In fact, research has consistently shown that immigrants are statistically less likely to commit crimes than native-born Americans, and that there is either no correlation between crime rates and levels of immigration. If anything, crime rates appear to decrease as immigration levels rise.
But even if immigrants were not less likely to commit crimes, VOICE would still be cause for concern. The clear intent of these measures is to stoke public hatred of immigrants--and the administration's rhetoric about "upholding the laws of this nation" is a coded racist message aimed at that end.
THE UNVEILING of VOICE immediately--and rightly--prompted comparisons to Nazi Germany. As Peter Beinart wrote in The Atlantic:
In The Nazi Conscience, Duke historian Claudia Koonz notes that the Nazi newspaper Der Stürmer ran a feature called "Letter Box," which published readers' accounts of Jewish crimes. When the Nazis took power, the German state began doing something similar. Frustrated by the failure of most Germans to participate in a boycott of Jewish businesses in April 1933, Adolf Hitler's government began publicizing Jewish crime statistics as a way of stoking anti-Semitism.
In Nazi Germany and the Jews: The Years of Persecution, the historian Saul Friedlander notes that, until 1938, Hitler's Ministry of Justice ordered prosecutors to forward every criminal indictment against a Jew so the ministry's press office could publicize it.
The parallels between the Nazis' use of crime statistics and those contemplated by VOICE are troubling enough. But because of its status as a "legitimate" government agency, VOICE's programs also have the potential to inject into the mainstream the propaganda of far-right publications and websites that are the modern-day equivalent of Der Stürmer's.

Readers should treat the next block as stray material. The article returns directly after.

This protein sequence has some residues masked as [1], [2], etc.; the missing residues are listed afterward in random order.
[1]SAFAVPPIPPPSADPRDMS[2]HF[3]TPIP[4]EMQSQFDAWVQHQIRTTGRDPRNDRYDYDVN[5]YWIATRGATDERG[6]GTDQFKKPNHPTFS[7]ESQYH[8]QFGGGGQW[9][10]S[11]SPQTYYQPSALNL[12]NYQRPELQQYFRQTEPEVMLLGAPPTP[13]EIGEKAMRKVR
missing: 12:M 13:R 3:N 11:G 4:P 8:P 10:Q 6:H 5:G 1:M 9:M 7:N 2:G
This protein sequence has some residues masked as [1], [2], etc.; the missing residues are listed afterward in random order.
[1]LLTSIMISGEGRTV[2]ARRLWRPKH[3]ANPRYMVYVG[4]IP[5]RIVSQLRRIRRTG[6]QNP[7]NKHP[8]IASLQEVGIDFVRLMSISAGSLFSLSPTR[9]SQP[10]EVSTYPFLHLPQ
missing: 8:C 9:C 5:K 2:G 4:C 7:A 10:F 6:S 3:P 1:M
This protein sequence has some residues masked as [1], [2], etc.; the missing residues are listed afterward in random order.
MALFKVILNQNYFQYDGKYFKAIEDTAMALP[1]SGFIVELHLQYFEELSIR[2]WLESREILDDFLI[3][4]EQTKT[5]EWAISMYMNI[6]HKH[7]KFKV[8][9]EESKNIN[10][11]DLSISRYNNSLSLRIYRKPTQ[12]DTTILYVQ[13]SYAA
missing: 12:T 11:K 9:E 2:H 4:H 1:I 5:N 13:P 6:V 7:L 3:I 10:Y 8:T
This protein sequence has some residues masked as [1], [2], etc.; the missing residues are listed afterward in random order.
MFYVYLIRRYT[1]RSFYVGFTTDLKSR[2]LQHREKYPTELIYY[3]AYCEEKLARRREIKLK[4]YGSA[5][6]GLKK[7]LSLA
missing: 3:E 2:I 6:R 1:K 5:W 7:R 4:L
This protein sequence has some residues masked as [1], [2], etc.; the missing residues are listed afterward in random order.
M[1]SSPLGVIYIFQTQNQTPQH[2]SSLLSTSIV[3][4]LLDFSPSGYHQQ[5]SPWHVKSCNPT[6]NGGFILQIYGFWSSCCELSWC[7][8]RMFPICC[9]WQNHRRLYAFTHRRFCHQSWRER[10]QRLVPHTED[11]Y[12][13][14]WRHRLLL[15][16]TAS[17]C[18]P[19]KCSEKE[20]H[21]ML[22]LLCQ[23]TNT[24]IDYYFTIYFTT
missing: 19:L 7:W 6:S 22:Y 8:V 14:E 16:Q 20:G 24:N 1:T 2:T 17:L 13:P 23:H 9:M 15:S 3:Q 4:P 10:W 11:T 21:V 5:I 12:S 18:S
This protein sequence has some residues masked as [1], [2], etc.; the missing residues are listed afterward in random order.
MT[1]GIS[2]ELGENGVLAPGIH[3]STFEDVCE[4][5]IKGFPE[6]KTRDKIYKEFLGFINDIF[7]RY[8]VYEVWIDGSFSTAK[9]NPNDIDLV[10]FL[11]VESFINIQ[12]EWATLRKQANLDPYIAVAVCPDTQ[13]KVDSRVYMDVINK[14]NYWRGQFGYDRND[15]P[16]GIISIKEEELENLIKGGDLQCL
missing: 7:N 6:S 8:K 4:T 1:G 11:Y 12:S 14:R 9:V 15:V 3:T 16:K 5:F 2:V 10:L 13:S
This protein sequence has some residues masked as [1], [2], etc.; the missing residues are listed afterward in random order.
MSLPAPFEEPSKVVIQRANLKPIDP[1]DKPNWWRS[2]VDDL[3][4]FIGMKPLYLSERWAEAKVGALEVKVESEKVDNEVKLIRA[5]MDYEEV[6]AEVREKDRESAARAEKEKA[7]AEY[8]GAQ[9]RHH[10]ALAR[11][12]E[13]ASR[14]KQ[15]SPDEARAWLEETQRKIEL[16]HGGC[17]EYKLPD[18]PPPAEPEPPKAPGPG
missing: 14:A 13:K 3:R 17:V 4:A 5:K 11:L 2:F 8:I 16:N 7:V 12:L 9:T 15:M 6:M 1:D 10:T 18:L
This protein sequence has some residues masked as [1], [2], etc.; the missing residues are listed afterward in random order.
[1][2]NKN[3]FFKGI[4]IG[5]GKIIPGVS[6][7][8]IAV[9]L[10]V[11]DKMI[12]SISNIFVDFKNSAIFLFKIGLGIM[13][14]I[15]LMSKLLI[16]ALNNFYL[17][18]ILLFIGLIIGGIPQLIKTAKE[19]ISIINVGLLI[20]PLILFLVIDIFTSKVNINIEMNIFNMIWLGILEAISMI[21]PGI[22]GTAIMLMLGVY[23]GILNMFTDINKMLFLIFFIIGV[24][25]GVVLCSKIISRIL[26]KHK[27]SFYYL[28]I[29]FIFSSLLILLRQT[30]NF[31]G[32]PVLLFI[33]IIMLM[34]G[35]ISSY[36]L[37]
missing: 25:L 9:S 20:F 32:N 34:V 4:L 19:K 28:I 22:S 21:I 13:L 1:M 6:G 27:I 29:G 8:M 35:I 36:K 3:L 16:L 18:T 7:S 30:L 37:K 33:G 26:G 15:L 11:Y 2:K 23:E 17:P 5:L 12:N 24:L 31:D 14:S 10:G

These publications have already managed to do great harm. For instance, Dylann Roof, the anti-Black terrorist who slaughtered nine people in a South Carolina church in 2015, acknowledges that he came across "pages upon pages of these brutal Black on white murders" on the website of the Council of Conservative Citizens (CCC), a notorious white supremacist organization.
In Roof's case, the connection between racist "reporting" of crimes and violence is unusually direct and explicit. But if his story is an extreme case, it is by no means unique. And, of course, the CCC is far from the only such group publishing lists of the alleged crimes of nonwhite Americans, as we've already seen with the Remembrance Project.
Notably, Breitbart News, when it was under the leadership of Trump's current chief strategist Steve Bannon, responded to the Black Lives Matter movement by gathering stories of alleged crimes committed by African Americans under the "Black Crime" tag.
These sites are notorious for cherry-picking their stories for maximum effect and publishing false or misleading information. One reason they've found a wide audience is that "Black-on-white" crime is also overreported in the more "respectable" media.
Now Trump, Bannon and Kelly want the U.S. government to get in on the act. We shouldn't let them get away with it.